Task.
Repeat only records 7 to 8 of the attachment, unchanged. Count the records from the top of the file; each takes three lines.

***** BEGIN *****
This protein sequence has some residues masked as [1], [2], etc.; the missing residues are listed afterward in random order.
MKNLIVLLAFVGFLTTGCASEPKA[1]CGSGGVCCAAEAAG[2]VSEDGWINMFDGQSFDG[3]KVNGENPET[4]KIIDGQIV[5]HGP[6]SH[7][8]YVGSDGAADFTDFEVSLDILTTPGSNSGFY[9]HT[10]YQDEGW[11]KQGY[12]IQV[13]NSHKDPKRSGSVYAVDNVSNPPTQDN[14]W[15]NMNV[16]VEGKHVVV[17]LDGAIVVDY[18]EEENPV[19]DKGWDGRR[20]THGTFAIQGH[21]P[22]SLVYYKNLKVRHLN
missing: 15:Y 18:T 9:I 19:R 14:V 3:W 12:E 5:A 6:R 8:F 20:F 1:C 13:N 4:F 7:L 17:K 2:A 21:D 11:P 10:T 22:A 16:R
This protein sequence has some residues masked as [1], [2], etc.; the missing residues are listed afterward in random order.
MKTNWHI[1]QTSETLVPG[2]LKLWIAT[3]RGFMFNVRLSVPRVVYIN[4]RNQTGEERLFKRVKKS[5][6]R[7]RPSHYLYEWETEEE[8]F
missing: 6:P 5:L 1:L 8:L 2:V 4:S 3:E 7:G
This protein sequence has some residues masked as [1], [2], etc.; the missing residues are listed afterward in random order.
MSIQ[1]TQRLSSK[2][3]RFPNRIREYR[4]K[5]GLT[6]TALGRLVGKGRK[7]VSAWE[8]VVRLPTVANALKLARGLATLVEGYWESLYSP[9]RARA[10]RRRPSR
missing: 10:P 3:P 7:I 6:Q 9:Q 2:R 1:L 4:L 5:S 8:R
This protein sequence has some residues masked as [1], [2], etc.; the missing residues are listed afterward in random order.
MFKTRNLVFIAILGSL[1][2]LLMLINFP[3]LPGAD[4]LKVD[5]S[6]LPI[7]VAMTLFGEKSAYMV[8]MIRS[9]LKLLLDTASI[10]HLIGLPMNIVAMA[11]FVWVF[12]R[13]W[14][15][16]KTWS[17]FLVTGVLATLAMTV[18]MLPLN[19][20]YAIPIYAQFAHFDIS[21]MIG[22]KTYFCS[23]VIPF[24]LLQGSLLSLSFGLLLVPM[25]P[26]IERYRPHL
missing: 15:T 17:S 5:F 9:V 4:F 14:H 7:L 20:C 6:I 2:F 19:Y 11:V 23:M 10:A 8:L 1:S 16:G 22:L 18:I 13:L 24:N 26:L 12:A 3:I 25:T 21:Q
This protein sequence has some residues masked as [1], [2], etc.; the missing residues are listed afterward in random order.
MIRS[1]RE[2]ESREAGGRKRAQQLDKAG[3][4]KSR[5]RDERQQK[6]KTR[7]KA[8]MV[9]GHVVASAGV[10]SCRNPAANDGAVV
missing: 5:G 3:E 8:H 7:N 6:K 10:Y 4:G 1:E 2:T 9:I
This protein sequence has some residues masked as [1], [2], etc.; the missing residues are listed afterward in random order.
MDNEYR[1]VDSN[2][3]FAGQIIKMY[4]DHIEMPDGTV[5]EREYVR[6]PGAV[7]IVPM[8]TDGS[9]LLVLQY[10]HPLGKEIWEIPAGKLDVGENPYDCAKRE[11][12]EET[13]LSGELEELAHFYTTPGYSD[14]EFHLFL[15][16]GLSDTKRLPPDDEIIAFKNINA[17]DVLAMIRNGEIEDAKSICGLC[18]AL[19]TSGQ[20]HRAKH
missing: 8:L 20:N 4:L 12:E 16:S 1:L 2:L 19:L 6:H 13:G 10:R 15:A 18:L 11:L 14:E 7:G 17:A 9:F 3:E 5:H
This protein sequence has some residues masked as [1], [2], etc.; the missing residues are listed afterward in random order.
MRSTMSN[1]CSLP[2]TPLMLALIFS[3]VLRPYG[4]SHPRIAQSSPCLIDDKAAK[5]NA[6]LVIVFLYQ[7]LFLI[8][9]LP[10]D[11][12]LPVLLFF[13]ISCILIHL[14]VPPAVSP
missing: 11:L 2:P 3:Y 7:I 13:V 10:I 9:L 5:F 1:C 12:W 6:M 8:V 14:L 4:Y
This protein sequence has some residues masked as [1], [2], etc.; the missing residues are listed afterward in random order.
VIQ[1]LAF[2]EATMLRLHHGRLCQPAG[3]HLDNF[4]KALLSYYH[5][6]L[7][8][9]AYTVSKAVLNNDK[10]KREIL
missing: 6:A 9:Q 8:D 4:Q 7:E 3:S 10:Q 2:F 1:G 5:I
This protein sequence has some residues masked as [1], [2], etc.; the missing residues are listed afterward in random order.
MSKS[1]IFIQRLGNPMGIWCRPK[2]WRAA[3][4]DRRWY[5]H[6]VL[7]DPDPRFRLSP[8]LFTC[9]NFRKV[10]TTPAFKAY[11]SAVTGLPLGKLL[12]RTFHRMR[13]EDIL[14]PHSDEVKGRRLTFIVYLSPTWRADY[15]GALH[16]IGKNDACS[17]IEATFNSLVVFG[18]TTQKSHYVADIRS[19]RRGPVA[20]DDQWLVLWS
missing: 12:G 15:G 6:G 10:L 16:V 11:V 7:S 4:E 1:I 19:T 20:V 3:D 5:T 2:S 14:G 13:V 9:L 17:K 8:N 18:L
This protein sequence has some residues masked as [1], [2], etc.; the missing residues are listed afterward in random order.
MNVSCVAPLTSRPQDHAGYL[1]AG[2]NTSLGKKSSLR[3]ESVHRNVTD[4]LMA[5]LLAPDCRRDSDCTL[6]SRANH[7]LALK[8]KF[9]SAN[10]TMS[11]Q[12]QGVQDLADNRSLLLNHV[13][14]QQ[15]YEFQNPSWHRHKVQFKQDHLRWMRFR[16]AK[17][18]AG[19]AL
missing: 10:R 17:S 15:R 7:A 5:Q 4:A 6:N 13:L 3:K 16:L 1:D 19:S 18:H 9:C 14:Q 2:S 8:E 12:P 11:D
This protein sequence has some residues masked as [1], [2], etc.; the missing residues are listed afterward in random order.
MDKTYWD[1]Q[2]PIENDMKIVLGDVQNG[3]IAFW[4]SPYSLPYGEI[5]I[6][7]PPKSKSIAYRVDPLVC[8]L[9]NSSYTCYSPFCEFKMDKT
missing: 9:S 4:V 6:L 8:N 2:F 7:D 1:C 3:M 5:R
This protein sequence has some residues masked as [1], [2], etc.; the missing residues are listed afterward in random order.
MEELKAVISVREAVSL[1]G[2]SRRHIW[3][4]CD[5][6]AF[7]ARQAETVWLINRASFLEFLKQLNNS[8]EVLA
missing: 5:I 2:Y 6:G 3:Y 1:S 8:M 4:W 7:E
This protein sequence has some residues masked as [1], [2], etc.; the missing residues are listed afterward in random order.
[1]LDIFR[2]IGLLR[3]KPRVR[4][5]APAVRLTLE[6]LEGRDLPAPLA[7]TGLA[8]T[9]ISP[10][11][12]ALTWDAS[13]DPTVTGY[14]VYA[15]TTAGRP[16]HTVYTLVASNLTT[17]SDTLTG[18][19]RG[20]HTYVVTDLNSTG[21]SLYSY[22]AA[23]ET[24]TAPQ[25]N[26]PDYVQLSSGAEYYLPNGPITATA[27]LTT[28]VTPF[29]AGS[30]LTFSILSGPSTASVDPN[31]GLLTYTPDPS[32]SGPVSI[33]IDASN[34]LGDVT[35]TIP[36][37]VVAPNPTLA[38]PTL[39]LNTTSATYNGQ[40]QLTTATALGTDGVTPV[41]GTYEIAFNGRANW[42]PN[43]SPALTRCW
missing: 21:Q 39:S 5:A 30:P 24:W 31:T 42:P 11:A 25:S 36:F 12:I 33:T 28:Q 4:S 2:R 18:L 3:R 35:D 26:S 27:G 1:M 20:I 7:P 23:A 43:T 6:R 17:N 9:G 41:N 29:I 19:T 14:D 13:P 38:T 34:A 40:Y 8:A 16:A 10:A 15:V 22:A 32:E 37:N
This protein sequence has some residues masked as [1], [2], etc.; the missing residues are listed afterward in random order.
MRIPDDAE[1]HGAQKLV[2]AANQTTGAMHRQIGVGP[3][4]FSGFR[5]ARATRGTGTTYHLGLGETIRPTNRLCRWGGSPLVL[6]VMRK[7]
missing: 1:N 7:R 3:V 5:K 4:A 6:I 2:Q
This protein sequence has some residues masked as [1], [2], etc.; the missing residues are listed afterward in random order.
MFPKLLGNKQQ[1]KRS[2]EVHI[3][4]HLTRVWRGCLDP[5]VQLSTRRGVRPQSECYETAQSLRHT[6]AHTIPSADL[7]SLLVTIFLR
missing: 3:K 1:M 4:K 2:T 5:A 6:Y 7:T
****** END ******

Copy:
This protein sequence has some residues masked as [1], [2], etc.; the missing residues are listed afterward in random order.
MRSTMSN[1]CSLP[2]TPLMLALIFS[3]VLRPYG[4]SHPRIAQSSPCLIDDKAAK[5]NA[6]LVIVFLYQ[7]LFLI[8][9]LP[10]D[11][12]LPVLLFF[13]ISCILIHL[14]VPPAVSP
missing: 11:L 2:P 3:Y 7:I 13:V 10:I 9:L 5:F 1:C 12:W 6:M 8:V 14:L 4:Y
This protein sequence has some residues masked as [1], [2], etc.; the missing residues are listed afterward in random order.
VIQ[1]LAF[2]EATMLRLHHGRLCQPAG[3]HLDNF[4]KALLSYYH[5][6]L[7][8][9]AYTVSKAVLNNDK[10]KREIL
missing: 6:A 9:Q 8:D 4:Q 7:E 3:S 10:Q 2:F 1:G 5:I